From the JTA Archives…
Seeking inspiration for mischief, we found more than a dozen examples of Jewish April Fools’ Day pranks documented in the JTA Jewish News Archive, which will launch May 3, making available online more than 90 years of JTA reporting. Here are some highlights of our fake coverage (and that of others) from the JTA Archive:
Manna From Outer Space?
April 1, 1976
LONDON – Two Cambridge University engineers have come to the conclusion that the manna eaten by the Israelites during their wandering through the Sinai was a single cell protein produced by a machine from outer space. Rodney Dale and George Sassoon, both well-respected in the field of engineering research, air their theory in the equally respected magazine New Scientist.
They argue that in the Kabbala the miracle in the wilderness is attributed not to the Almighty but to "the ancient of days." From the Kabbalistic description of "the ancient of days." They deduce that it might have been how a primitive culture would have described a sophisticated machine. The article appears tomorrow–April Fools Day.
In 1946, a Tel Aviv newspaper had fun with their audiences, who apparently didn’t get. JTA reports:
Palestine Quintuplets Were April Fool Joke of Tel Aviv Newspaper
April 3, 1946
Jerusalem – Palestine’s first quintuplets, reported to have been born in Tel Aviv yesterday, turned out today to be an April Fool joke perpetrated by the Tel Aviv newspaper "Haerev."
In 1971, Israeli drivers were the butt of the joke:
April Fools Day – Israeli Style; Traffic Signs Changed but No One Notices
April 2, 1971
JERUSALEM – An April Fools prank caused a major traffic snarl outside of Jerusalem today. Practical jokers, as yet unapprehended by the authorities, switched the direction of the arrows on traffic lights at the entrance to Jerusalem. Hundreds of unsuspecting motorists made the wrong turn creating a jam that took police several hours to unravel. Drivers said they didn’t question the reversal of the arrows because they were used to seeing detour signs on the Jerusalem highway that seems to be constantly under repair. They forgot that today was April 1.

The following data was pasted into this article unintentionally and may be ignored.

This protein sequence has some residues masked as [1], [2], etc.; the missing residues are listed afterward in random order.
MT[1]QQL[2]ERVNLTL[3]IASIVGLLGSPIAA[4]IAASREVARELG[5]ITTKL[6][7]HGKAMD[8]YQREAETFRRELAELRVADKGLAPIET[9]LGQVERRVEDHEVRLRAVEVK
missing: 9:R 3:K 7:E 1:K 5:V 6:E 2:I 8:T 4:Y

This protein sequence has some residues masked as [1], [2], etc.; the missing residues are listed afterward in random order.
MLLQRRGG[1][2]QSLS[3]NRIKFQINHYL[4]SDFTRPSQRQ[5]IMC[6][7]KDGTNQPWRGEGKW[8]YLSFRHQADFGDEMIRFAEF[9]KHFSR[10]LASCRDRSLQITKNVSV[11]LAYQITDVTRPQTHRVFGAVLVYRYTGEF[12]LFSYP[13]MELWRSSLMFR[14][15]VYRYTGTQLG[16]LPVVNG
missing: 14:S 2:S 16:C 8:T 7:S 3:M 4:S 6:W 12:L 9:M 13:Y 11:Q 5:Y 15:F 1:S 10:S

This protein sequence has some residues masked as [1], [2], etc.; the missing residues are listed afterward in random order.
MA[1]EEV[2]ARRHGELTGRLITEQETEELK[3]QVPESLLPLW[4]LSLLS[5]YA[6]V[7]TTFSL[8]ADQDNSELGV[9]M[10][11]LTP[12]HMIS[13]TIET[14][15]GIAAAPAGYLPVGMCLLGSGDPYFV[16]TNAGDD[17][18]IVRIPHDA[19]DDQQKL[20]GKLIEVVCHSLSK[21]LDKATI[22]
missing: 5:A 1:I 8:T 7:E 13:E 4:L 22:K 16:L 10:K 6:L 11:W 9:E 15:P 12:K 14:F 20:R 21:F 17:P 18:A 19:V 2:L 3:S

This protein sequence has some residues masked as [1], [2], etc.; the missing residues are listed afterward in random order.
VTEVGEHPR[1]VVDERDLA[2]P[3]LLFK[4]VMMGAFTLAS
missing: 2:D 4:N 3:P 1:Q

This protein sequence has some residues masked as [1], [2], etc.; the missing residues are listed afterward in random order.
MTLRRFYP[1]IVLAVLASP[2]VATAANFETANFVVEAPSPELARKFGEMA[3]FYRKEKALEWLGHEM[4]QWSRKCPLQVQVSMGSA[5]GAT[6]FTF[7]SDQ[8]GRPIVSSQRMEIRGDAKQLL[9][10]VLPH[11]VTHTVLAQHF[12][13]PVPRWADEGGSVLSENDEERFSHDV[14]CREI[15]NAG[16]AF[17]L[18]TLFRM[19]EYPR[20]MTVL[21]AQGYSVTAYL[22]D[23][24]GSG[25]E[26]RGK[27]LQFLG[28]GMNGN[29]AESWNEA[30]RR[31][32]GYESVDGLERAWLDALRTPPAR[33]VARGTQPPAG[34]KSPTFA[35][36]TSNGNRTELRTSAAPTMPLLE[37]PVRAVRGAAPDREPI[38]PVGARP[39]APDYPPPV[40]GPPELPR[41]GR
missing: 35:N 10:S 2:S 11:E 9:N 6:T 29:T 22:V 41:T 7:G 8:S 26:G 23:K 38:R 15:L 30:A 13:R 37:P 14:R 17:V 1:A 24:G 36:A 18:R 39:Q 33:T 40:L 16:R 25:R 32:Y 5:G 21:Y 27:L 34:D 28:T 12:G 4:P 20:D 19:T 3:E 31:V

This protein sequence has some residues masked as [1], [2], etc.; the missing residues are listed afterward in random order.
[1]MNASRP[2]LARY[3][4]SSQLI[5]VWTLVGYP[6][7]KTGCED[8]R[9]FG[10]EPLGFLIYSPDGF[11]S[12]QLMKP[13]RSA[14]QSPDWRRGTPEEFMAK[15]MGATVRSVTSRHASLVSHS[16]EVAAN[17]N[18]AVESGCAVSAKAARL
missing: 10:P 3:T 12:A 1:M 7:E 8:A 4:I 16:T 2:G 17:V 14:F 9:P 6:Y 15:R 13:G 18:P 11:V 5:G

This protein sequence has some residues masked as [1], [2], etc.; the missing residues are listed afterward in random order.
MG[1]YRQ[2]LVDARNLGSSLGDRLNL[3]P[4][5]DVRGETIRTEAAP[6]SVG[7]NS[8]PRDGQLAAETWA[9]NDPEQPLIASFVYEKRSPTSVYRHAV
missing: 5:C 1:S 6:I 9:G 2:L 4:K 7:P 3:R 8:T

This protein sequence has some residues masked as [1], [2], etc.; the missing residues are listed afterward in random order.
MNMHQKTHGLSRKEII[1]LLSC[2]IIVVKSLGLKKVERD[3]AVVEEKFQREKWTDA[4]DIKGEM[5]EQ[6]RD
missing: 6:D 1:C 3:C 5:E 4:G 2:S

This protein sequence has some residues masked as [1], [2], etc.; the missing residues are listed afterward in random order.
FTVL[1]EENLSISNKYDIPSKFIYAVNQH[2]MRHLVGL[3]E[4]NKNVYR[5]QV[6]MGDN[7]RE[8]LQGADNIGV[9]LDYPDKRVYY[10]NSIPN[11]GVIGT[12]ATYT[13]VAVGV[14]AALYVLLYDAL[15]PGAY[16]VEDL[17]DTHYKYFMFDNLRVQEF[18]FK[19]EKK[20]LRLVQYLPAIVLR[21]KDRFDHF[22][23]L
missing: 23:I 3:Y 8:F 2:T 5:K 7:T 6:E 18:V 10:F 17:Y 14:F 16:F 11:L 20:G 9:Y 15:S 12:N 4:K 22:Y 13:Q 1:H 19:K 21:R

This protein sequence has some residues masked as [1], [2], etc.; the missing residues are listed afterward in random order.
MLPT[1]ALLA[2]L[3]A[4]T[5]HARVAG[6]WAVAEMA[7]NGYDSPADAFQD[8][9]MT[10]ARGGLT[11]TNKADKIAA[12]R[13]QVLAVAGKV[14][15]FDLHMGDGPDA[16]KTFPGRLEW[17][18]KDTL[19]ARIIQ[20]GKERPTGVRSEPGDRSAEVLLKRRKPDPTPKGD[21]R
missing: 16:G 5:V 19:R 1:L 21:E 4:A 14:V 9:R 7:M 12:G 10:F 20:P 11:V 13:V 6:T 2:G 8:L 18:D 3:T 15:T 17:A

Traffic jams are nothing compared to the diplomatic train wrecks that resulted from these radio pranks in the mid-1980s:
April Fool’s Day Capers Backfire
by Hugh Orgel
April 3, 1986
TEL AVIV -Two April Fool’s day pranks, one by a soldier in the Israel Defense Force intelligence corps and the other by Israel Radio journalists, caused severe embarrassment to the IDF and the Defense Ministry and touched off a panic among Israelis who have accounts in Swiss banks.
The soldier, not immediately identified, was promptly sentenced to 35 days in a military jail for perpetrating a hoax that Nabih Berri, leader of the mainstream Shiite faction in Lebanon, had been gravely wounded in an assassination attempt Tuesday.
Why the soldier thought this was "funny" could not be ascertained. But his joke had fairly serious consequences. The report of the fake assassination attempt appeared on official IDF stationery. The army passed it on to the Defense Ministry Yitzhak Rabin who was appearing before the Knesset’s Foreign Affairs and Security Committee.
Rabin accepted the report as authentic and commented on it to the committee. The media obtained a copy and the report was broadcast by Israel Radio along with a lengthy commentary by one its Arab affairs experts on the implications of the alleged assassination attempt. The hoax was discovered only later and Rabin personally ordered the perpetrator punished.
Meanwhile, it is not clear what punishment may be meted out to the Israel Radio journalists who broadcast a report Tuesday that the Israeli and Swiss governments had signed a secret treaty under which the Swiss agreed to disclose the numbers of bank accounts held by Israelis in Swiss banks.